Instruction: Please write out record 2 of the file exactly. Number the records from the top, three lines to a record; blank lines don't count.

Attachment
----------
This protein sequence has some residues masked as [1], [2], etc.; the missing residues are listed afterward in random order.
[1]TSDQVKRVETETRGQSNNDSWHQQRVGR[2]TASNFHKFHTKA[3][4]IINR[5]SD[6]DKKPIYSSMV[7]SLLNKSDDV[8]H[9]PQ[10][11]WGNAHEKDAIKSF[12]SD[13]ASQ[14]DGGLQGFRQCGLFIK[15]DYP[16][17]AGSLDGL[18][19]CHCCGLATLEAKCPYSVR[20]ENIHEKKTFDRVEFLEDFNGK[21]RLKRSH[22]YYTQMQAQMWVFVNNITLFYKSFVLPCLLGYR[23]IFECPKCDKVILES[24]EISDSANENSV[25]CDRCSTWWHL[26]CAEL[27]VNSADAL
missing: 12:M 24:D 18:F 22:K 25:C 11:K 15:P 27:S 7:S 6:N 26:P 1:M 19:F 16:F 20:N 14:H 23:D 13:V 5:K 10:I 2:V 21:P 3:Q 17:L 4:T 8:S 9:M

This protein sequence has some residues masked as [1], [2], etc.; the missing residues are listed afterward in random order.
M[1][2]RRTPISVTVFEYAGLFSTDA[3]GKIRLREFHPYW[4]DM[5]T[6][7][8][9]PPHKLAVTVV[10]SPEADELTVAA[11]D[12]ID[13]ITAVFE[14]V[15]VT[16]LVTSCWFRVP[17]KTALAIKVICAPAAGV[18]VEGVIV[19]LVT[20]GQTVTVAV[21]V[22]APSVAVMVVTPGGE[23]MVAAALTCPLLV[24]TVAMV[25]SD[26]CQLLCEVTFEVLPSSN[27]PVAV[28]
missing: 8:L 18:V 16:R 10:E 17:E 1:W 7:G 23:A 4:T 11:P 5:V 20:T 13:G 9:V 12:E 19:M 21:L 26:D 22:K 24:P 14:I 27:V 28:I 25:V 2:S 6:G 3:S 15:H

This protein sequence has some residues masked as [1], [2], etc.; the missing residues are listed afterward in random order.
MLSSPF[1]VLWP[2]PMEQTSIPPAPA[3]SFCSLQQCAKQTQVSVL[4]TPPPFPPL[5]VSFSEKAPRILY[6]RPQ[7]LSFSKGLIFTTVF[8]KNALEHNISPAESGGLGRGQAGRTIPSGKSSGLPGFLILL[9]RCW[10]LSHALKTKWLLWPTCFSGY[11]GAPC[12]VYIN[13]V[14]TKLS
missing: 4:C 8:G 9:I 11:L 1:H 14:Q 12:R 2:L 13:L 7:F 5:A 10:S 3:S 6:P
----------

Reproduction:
This protein sequence has some residues masked as [1], [2], etc.; the missing residues are listed afterward in random order.
M[1][2]RRTPISVTVFEYAGLFSTDA[3]GKIRLREFHPYW[4]DM[5]T[6][7][8][9]PPHKLAVTVV[10]SPEADELTVAA[11]D[12]ID[13]ITAVFE[14]V[15]VT[16]LVTSCWFRVP[17]KTALAIKVICAPAAGV[18]VEGVIV[19]LVT[20]GQTVTVAV[21]V[22]APSVAVMVVTPGGE[23]MVAAALTCPLLV[24]TVAMV[25]SD[26]CQLLCEVTFEVLPSSN[27]PVAV[28]
missing: 8:L 18:V 16:R 10:E 17:E 1:W 7:G 23:A 4:T 11:P 5:V 20:T 13:G 9:V 12:E 19:M 21:L 26:D 22:K 24:P 14:I 27:V 28:I 25:V 2:S 6:G 3:S 15:H